I always enjoy it when someone shares with me a different research approach that has helped them to break through a genealogical brick wall. It definitely helps me become a better researcher. For that reason, I thought I would share an interesting success story that I encountered recently.
I was asked by someone this week to help her find a family in the 1940 U.S. Federal Census. After exhausting all the advanced search options on Ancestry.com, she needed another approach. We decided to try to find the family by their address. However, the woman didn’t know what the family’s street address was in 1940, only that they lived in Brooklyn. To get the street address we went to the New York Public Library’s online Brooklyn 1940 telephone directory at http://directme.nypl.org/. Unfortunately, the surname wasn’t listed in the Brooklyn telephone directory, as not everyone had a telephone back then. We had to find other avenues of research.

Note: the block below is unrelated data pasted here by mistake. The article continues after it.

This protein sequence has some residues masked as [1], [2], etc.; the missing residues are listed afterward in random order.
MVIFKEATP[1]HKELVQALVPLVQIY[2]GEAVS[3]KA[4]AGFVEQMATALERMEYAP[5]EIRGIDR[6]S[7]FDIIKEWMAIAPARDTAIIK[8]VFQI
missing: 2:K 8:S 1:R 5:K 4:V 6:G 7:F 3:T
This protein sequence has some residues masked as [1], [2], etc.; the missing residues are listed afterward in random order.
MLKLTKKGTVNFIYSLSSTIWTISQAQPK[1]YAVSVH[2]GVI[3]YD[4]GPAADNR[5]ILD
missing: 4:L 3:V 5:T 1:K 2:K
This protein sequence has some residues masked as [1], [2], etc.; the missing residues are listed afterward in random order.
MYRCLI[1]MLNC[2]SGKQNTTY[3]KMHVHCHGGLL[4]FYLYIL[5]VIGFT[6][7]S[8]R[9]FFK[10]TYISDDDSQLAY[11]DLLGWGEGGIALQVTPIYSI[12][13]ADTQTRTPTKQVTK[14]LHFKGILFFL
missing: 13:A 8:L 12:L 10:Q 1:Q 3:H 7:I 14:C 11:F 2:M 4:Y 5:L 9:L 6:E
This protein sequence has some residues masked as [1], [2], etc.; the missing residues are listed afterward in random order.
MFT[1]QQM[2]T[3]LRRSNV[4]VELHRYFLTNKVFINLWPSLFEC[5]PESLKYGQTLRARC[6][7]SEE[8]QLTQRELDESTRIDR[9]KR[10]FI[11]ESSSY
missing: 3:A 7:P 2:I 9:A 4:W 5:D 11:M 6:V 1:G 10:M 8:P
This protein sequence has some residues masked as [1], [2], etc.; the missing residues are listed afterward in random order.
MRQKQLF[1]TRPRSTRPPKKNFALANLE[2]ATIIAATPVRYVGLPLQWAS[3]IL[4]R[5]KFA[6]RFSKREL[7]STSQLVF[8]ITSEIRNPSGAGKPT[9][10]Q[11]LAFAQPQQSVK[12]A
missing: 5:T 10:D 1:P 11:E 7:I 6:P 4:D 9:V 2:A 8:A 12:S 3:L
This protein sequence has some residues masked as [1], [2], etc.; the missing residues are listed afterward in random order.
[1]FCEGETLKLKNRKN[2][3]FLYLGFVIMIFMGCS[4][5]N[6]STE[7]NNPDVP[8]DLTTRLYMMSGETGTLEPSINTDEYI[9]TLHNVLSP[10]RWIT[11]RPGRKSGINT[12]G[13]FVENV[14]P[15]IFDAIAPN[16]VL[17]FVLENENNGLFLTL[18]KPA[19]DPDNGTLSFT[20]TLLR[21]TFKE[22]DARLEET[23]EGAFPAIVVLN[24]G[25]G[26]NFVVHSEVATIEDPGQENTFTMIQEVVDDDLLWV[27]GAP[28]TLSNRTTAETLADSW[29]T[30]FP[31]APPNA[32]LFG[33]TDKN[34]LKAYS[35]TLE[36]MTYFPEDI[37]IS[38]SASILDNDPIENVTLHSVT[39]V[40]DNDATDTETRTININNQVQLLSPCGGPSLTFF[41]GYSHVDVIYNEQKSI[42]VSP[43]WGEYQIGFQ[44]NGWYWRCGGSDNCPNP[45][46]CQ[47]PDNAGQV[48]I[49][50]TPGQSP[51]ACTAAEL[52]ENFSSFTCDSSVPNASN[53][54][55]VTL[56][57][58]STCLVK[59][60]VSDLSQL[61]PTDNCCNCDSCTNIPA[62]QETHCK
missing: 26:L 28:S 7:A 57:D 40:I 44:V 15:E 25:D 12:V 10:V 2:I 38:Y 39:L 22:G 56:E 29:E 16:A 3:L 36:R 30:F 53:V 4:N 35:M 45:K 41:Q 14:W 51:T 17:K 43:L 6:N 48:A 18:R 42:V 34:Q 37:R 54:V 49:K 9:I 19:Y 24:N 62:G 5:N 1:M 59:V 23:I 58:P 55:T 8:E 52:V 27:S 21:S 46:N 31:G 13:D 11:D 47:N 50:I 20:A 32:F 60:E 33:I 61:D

Finally some good news appeared, namely that the head of household was in his 50s in 1940, and therefore he was listed in Ancestry.com database U.S. World War II Draft Registration Cards, 1942. This database consists of the World War II draft cards for older men in the age range of 45-65 (World War II draft cards for younger men are not available yet), and provides the address at which they live. Using that address and Stephen Morse’s (www.stephenmorse.org) 1870-
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